The Way We Eat: Why Our Food Choices Matter is a fantastic read. This book is sure to make people think about the ethics behind their food choices. Peter Singer, known by many for his book Animal Liberation, and Jim Mason, Singer’s co-author for the book Animal Factories, step-by-step analyze the environmental, moral, and health implications of various foods that three very different American families purchase.
One family is pressed for time and very conscious of the financial cost of the food they purchase. They tend to buy mainstream-type foods, including meat sold at a discount in stores such as Wal-Mart or in buying clubs.
The second family is somewhat split. The father leans toward a vegetarian diet and is greatly concerned with environmental issues, while the mother and two children tend to place less emphasis on ethics when choosing the foods they consume. The wife and children are aware of many ethical issues due to the father’s influence but, nevertheless, continue to consume some ethically questionable menu items.
Finally, members of the third family are all vegan, and I know them personally. This family primarily buys organic vegan foods, and they are greatly concerned about genetically-modified foods. Their food choices are highly motivated by personal ethics.
In reviewing each family’s food selections, the authors show that there are many different types of ethical issues to consider. Readers will begin to contemplate issues such as whether it’s more ethical to consume organic food that has been shipped by truck for hundreds of miles or better to consume locally produced foods that may or may not have been grown organically. They will also begin to think about the conditions under which food producers work and, for that matter, the conditions under which animals raised for food are living. Finally, readers will learn that ethical decisions are not always black and white or easy to make.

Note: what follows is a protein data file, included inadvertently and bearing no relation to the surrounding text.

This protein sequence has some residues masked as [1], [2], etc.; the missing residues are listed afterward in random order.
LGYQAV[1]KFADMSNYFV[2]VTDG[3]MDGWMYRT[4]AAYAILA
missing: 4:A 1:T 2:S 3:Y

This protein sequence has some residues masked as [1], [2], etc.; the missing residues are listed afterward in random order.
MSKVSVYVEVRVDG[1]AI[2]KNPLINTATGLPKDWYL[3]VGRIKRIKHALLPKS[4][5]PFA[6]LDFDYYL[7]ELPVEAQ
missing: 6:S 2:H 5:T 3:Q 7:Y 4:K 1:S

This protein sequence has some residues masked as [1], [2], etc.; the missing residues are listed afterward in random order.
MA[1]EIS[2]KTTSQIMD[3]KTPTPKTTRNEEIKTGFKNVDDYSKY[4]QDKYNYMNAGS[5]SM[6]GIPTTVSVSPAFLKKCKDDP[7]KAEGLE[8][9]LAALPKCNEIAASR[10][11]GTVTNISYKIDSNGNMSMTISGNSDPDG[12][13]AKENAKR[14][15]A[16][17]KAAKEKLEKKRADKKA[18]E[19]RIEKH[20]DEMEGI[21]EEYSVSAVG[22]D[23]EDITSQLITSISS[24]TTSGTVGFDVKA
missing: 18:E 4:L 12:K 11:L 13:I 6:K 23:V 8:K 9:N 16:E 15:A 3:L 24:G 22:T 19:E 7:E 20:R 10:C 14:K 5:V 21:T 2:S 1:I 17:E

What a joy to find a novel featuring a vegan main character! If you’re looking for a pleasurable page-turner, Amazing Disgrace fits the bill.
This book centers on a couple questioning their religious beliefs as a result of various happenings in their life. One consistent theme throughout the book is the fact that the man has strong vegan beliefs and works in a no-kill animal shelter. Whenever a situation demonstrates his vegan values, it is done in a positive and accurate way. For example, at the start of the novel, the woman says, “You’re a vegan. Every aspect of your behavior is an action for the good of another being.”
Anyone who enjoys eating nuts will love to own a copy of The Nut Gourmet. This vegan cookbook serves up almost 150 recipes featuring nuts, including appetizers, soups, dressings, spreads, entrées, and desserts.
Among the unique offerings are Pistachio Pea Pâté, Mango Macadamia Soup, Strawberry Pine Nut Dressing, Pecan Praline Pumpkin Bread, Savory Cashew Cream Sauce, Hazelnut and Mushroom Curry, Cranberry Walnut Pie, and Cherry Almond Mousse.
This book features several full-color photos, as well as nutritional analyses for each recipe. There are also sections on storing, buying, cracking, and measuring nuts.